By Jessica L. Tozer
Emerging Media, Defense Media Activity
WASHINGTON, May 13, 2011 – For insurgents in Afghanistan who choose to lay down arms and align themselves with the government, the road to reintegration starts with the force reintegration cell for the NATO-led International Security Assistance Force.
“The Afghan peace and reintegration program is an Afghan civil peace process that's been in action for about 10 months now,” Maj. Gen. Phil Jones of the British army, the reintegration cell’s director, explained during a “DOD Live” bloggers roundtable yesterday. “The strategy provides programmatic support for these armed groups and, of course their communities, who wish to reintegrate -- in other words, [who] wish to rejoin Afghanistan.”
Enemy fighters who wish to reintegrate with Afghan society must renounce terrorism and pledge loyalty to the Afghan government, but it’s more than just a wave of the hand and a pledge to be good, Jones said. The program is about restructuring their lives for the better, he explains, which means teaching former insurgents how to redefine themselves not as agents of evil, but as forces for good.
“At its highest level, it's run by the High Peace Council that works on national and international politics, Jones said. “At its lowest end, in the districts and provinces, the peace process supports fighters and their communities rejoining the nation of Afghanistan with honor and with dignity, providing they renounce violence, sever ties with international terrorist groups, and live under the constitution,” he added.
The process is extensive, and includes a detailed accounting of the former insurgents’ personal information.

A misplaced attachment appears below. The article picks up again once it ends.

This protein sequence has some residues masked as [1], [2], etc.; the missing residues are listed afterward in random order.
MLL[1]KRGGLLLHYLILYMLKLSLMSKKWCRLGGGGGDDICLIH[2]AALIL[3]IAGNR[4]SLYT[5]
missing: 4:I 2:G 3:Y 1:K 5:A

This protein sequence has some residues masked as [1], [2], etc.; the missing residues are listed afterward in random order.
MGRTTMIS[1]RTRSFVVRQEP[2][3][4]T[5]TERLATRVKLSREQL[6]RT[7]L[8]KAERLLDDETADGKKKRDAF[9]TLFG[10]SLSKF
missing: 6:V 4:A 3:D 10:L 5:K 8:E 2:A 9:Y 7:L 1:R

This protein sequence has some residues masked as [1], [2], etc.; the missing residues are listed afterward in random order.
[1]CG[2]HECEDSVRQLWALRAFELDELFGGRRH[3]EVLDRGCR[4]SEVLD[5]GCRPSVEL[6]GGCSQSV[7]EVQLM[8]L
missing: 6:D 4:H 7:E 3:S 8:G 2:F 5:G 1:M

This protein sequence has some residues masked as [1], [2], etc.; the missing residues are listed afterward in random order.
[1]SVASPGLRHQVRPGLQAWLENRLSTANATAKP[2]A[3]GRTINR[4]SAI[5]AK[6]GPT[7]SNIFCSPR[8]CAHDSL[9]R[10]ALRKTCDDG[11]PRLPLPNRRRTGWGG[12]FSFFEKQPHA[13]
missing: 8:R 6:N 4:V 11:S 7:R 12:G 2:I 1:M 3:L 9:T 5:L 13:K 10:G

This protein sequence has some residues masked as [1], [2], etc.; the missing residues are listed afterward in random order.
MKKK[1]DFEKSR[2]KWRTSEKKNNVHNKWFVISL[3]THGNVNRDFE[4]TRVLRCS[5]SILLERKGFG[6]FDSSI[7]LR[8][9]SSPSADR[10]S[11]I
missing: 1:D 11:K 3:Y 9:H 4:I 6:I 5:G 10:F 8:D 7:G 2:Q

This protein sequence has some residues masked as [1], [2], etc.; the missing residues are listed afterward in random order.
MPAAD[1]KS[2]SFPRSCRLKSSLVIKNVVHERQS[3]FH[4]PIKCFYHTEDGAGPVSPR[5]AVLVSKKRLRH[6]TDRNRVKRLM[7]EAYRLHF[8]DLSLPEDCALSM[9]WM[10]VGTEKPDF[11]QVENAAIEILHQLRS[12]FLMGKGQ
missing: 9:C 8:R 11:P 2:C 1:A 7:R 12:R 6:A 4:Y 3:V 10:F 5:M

“All of them have been biometrically registered [with] photographs, thumbprints, iris scans, that sort of thing,” Jones said. “They all get interviewed in detail to really try to get … all the detail you need for these distant areas, plus a whole load of other information that's fed onto an Afghan database.”
The program is quickly gaining speed, and so far, the numbers have been rocketing up, the general said.
“About a week ago, we had about 1,300, [in the program] and now we're up to about 1,700 former fighters formally reintegrating, formally joining the process, with hundreds more across Afghanistan just going home,” he said. “Those folks just decided to leave the fight quietly, because they know they can under this emerging peace process.”
Afghanistan’s goal is not only to help the Afghan people establish a solid leadership infrastructure and foundation, the general said, but also to build a greater and more unified country. That, he added, can start with people declaring allegiance in the pursuit of peace.
Jones recalled a meeting last week in northwestern Afghanistan’s impoverished Badghis province. “We sat in Badghis with about 40 ex-insurgent commanders in a room together, discussing the challenges of peace, whereas six months ago we'd have been fighting,” he said. “It was one of those amazing, powerful moments.”
Jones acknowledged that a lot of work lies ahead.
“It's an extraordinary period to be out here, because there's a lot that's changing. … The insurgents, the Taliban leadership, they are not going to go out of this without a fight, but the conversation is changing,” he said. “There's a sense that the security gains are sufficiently solid for people to have confidence in a different future. The security gains have given the people in the villages the confidence to speak out against violence.”
The goal is to continue to turn small victories into long-term solutions, Jones said, and the reintegration program is shedding new light on the prospect of peace, as long as the momentum continues to build.
“It’s given people sufficient hope to start to believe in things like the peace and reintegration program, even though it's in the early stages,” he said.